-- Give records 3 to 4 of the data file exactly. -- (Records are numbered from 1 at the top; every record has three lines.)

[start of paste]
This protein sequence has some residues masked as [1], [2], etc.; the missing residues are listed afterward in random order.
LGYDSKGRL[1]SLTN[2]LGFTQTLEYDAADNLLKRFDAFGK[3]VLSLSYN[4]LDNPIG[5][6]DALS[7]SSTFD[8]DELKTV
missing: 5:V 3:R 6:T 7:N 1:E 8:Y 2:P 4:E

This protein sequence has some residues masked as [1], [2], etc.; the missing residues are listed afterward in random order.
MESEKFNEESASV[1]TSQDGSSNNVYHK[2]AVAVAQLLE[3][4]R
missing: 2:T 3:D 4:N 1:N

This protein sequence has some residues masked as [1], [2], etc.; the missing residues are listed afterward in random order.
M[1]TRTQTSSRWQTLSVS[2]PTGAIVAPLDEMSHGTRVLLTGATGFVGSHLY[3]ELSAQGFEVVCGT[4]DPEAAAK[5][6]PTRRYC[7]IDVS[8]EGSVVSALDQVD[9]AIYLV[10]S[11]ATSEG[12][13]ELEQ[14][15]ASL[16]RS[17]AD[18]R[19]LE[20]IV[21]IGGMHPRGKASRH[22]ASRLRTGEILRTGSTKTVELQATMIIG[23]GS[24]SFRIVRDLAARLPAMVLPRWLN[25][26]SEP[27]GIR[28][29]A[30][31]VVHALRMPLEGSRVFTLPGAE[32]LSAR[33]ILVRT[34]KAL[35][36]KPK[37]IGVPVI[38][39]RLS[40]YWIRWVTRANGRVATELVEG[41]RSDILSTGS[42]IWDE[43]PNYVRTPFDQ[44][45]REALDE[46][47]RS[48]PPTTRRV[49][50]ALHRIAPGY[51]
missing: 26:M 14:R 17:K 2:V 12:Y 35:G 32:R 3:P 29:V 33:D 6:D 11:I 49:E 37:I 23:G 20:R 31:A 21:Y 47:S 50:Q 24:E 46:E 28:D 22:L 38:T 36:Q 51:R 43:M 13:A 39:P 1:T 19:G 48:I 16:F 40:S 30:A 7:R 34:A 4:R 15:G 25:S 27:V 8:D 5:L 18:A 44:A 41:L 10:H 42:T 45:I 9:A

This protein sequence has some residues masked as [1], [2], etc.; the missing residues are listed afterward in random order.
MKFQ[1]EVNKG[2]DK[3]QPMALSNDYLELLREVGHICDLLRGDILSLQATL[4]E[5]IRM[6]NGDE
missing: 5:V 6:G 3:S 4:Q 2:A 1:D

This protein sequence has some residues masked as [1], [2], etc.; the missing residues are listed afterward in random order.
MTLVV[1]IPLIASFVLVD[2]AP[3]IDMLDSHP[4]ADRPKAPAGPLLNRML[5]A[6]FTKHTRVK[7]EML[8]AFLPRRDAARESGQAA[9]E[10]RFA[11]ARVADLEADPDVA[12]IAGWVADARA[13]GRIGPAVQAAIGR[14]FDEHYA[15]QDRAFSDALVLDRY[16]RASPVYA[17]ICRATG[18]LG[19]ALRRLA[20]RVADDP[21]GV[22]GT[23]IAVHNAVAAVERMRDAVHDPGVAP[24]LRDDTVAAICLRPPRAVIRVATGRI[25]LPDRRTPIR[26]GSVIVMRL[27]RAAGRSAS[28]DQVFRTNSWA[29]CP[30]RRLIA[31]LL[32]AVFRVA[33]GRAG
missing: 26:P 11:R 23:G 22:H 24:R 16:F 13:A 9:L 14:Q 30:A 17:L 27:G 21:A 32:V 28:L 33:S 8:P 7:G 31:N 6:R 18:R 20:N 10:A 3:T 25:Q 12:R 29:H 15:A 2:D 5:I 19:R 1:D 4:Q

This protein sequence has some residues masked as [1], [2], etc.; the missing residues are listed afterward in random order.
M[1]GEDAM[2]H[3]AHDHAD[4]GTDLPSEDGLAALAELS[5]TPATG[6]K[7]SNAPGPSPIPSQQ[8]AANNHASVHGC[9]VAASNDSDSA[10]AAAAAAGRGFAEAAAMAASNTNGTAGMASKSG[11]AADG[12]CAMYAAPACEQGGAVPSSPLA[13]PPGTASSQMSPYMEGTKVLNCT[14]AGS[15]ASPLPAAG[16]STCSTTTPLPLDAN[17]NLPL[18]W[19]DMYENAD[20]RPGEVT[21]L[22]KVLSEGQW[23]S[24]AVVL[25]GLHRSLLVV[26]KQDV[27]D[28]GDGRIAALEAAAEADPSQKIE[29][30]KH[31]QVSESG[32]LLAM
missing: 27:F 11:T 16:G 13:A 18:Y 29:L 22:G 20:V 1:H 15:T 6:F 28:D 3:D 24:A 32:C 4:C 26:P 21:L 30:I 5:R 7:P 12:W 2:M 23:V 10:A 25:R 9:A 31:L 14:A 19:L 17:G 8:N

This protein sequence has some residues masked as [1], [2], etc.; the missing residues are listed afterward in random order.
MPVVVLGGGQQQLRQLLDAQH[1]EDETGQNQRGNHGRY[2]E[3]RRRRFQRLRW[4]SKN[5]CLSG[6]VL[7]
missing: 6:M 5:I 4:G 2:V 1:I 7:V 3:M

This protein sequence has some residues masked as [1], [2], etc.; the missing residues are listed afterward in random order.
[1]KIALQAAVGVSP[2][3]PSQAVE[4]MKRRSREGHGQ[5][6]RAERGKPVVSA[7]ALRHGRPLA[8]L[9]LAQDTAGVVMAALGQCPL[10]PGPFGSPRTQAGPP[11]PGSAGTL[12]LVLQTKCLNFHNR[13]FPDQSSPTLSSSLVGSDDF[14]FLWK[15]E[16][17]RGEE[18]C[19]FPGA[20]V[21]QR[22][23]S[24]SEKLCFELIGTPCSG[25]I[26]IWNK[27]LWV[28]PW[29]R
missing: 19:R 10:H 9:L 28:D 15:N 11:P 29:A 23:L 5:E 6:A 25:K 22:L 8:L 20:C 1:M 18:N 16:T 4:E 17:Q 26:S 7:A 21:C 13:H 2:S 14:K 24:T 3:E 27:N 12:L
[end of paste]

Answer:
This protein sequence has some residues masked as [1], [2], etc.; the missing residues are listed afterward in random order.
M[1]TRTQTSSRWQTLSVS[2]PTGAIVAPLDEMSHGTRVLLTGATGFVGSHLY[3]ELSAQGFEVVCGT[4]DPEAAAK[5][6]PTRRYC[7]IDVS[8]EGSVVSALDQVD[9]AIYLV[10]S[11]ATSEG[12][13]ELEQ[14][15]ASL[16]RS[17]AD[18]R[19]LE[20]IV[21]IGGMHPRGKASRH[22]ASRLRTGEILRTGSTKTVELQATMIIG[23]GS[24]SFRIVRDLAARLPAMVLPRWLN[25][26]SEP[27]GIR[28][29]A[30][31]VVHALRMPLEGSRVFTLPGAE[32]LSAR[33]ILVRT[34]KAL[35][36]KPK[37]IGVPVI[38][39]RLS[40]YWIRWVTRANGRVATELVEG[41]RSDILSTGS[42]IWDE[43]PNYVRTPFDQ[44][45]REALDE[46][47]RS[48]PPTTRRV[49][50]ALHRIAPGY[51]
missing: 26:M 14:R 17:K 2:V 12:Y 35:G 32:R 3:P 29:V 33:D 6:D 11:I 49:E 37:I 23:G 20:R 31:A 21:Y 47:S 50:Q 24:E 46:E 28:D 22:L 38:T 36:Q 51:R 43:M 13:A 39:P 1:T 19:G 48:I 16:F 40:S 30:A 7:R 34:A 4:R 15:G 25:S 27:V 8:D 5:L 18:A 44:A 41:L 10:H 42:T 45:I 9:A

This protein sequence has some residues masked as [1], [2], etc.; the missing residues are listed afterward in random order.
MKFQ[1]EVNKG[2]DK[3]QPMALSNDYLELLREVGHICDLLRGDILSLQATL[4]E[5]IRM[6]NGDE
missing: 5:V 6:G 3:S 4:Q 2:A 1:D